• http://www.bradmarley.com Brad Marley

    The part about telling your friends and family about your goal scares me. As somebody whose track record of following through on audacious goals is less-than stellar, I’m afraid they’ll ask me later how that project is going. At which point I’ll be forced to tell them, “It isn’t.”

    But everyone says you have to put it out there. Into the universe, if you will.

    Doesn’t mean it won’t be terrifying.

    (Great post, btw.)

    • http://bigleapcreative.com/ Lisa Gerber

      Ha! Maybe we need to talk about that less than stellar track record. Please. Pull up a couch. :) but thanks for visiting! Nice golf swing! Are you in a tournament?

      • http://www.bradmarley.com Brad Marley

        It was a local PR society outing. They had a professional photographer snapping pictures. I may not play very well, but I looked good doing it, eh?

  • http://www.kaarinadillabough.com Kaarina Dillabough

    I’ve said for years: “Writing makes it real.” There’s actually a physiological reason, especially when we write cursive. It’s like the synapses fire, the thought gets entrenched, kind of like walking on grass and trodding it down into a path. The path from thought to hand, pen to paper makes it real. Plus, a plan in your head is no plan at all. I too feel the Secret missed the fundamental element for success…vision it, see it, breathe it, dream it, but for heaven sake…DO it! Cheers! Kaarina

    • http://bigleapcreative.com/ Lisa Gerber

      Wow – and you want to know something sad? I cannot handwrite anymore. I mean, exaggerate, but I tried writing notes after a business trip to send to colleagues, and my handwriting is horrible. UGH. it used to be nice…..

      • http://www.kaarinadillabough.com Kaarina Dillabough

        Just keep writing anyhow! It’s like riding a bike :)

  • http://joshuawilner.com/ Josh

    Writing it down makes you accountable and that is the difference.

  • http://www.3hatscommunications.com/blog/ Davina K. Brewer

    Such goods here. Right there w/ you @bradmarley:disqus, I’ve got plans and ideas and when they ‘go public’ when I start to tell people, THAT is what makes it REAL. Since I’m like Lisa w/ terrible penmanship, my blog and my social is my ‘written.’ Even in drafts, even memos to self in Evernote – they are so much more concrete, and that is what it takes. Plan the work, work the plan – only way to make it happen (though a good dose of luck certainly helps). FWIW, when I waited tables/tended bar.. it slowed me down, so I only wrote orders for big parties. And I’ll brag that I usually got it all right the first time. :-)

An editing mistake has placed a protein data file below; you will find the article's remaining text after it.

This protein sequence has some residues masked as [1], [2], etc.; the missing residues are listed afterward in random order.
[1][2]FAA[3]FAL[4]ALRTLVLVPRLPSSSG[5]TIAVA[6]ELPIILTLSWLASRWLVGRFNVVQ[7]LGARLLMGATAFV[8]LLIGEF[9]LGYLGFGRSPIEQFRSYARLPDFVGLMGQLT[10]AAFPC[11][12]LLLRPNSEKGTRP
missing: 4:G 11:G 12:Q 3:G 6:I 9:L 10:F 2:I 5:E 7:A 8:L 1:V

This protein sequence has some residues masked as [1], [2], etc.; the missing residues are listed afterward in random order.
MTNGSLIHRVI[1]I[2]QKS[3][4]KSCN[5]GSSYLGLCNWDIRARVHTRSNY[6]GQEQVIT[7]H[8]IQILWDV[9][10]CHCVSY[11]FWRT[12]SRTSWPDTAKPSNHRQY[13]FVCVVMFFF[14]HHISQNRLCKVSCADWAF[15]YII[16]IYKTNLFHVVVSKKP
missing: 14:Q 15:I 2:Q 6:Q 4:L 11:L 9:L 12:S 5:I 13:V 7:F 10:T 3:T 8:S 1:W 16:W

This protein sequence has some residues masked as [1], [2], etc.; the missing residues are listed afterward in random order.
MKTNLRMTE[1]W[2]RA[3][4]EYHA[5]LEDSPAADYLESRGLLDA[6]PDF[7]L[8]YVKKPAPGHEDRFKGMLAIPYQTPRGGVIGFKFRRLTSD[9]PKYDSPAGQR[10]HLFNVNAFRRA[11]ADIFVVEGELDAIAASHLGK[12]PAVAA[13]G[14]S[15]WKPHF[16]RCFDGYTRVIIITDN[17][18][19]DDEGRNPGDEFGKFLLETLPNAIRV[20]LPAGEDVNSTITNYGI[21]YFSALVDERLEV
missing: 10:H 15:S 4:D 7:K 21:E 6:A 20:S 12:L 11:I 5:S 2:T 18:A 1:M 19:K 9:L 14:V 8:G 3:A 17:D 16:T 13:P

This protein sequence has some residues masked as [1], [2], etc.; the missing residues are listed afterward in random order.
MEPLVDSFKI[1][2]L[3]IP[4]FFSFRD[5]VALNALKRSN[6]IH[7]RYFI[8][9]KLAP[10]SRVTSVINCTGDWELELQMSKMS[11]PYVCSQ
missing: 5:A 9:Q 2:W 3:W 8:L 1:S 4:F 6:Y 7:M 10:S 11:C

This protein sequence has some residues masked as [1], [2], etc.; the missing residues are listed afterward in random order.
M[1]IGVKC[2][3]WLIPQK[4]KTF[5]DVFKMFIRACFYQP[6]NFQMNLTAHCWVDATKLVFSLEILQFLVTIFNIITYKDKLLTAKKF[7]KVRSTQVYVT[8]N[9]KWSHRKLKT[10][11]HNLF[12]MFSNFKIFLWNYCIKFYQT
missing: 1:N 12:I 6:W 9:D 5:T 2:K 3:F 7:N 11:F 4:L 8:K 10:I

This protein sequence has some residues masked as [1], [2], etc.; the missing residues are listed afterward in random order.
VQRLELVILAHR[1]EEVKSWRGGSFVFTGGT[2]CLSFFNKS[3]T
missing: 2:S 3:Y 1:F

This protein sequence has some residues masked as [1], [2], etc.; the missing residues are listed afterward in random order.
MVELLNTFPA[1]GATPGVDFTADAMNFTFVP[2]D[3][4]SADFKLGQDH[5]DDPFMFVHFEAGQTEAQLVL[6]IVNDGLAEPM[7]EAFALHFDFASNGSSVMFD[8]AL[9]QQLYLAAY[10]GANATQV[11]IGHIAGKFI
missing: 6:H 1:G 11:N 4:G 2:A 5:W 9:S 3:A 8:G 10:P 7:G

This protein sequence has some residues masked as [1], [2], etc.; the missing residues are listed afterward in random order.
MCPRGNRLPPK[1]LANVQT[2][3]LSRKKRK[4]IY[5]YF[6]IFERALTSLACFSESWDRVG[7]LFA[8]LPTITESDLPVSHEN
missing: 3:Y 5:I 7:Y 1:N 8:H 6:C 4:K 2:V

• http://www.writerightwords.com/ Erin Feldman

    I love this post. Yes, write everything down, then set up goals to accomplish those things.

  • johnblue

    Thanks for the post. I was outlining a new project and I was looking for something to emphasize the need to “write it down” and this post showed up.

    In my past work life, many people would come by my office in an innovation group to share their “great idea”, expressing what they thought, how it would work, and what they needed. And I would always ask them to write it down. Part of it was for me; I did not want to write down their narration. And it was also for their benefit. Part of the process of moving forward on ideas is to take action. Writing it down was part of building up the map to executing on their ideas.

    Sadly, many of the people with “great ideas” did not write them down and they did not move their ideas forward. Most would drift on to the next idea that popped into their head… repeat cycle.

    Thanks again:)

    • http://bigleapcreative.com/ Lisa Gerber

      Hi John! Thanks for coming by and sharing that story. Ideas are the easy part – getting them done is often the trick.